Technology. Double-edged. As someone who works from home, it’s true that I find Facebook, for example, indispensable. It connects me; it makes me feel part of a community, now that I’m far from the watercooler moments of office life, the beautiful communal suffering of the morning-long meeting, the quips around the kettle. It has its downsides, too. Facebook means that you can never quite run from the past. Vexations to the spirit you’ve long since wisely dispensed with In Real Life linger there, reminding you of Bad Things, like being angry. Being angry with the past. I spied, recently, by accident, a friend that I’d parted ways with some time ago. There they were, their reckless happiness beaming out. They had wronged me – terribly, irrevocably, without apology. But there they were, happy and living their life! The noive! And then there’s the shock of one particular friend suggestion: the boy who took me to Rain Man in 1988, whose reaction to my sensitively conveyed decision not to take our non-relationship any further resulted in some choice malicious slander that went on for years and years. I didn’t think much of the film, either. Is he still the person he was then? I take no chances – with his psychic stability or his taste in cinema. Block! And yet, there he is: on the block, on ice. He’s still there. Life goes on – or does it?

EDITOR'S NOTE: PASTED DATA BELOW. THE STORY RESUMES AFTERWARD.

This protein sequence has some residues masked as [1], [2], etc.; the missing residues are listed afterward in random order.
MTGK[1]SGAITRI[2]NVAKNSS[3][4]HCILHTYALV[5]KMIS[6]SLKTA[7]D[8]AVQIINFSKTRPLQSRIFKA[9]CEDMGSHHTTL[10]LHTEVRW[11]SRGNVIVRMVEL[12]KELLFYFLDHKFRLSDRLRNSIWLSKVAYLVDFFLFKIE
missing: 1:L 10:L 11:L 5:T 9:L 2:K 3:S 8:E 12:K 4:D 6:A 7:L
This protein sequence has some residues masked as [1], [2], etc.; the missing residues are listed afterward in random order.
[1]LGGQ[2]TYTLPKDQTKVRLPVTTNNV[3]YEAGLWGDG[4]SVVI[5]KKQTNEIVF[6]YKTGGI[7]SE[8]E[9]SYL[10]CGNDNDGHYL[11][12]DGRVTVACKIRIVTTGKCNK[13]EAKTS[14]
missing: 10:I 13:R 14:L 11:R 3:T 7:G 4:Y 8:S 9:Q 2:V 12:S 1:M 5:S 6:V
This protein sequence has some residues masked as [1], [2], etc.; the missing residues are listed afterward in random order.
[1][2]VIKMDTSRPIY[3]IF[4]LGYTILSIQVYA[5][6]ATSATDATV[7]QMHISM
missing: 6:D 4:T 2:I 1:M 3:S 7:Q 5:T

But, once upon a time, we did want to go back, we really did – even as we were in the moment. Affordable home filmmaking. A revolution of the 70s that has preserved us as we were, as we will always somehow be. My old schoolfriend Rich posted this wonderful video of his fifth birthday. I can be spotted in the opening frames, the chubby little girl sitting on the sofa to the left, wearing a fetching maxi party dress, staring off into the middle distance and then spontaneously jumping, as was my wont. I can subsequently be identified as one of the first in line for the scram. Life was so simple then: behold on the table, a plate of Pink Wafers!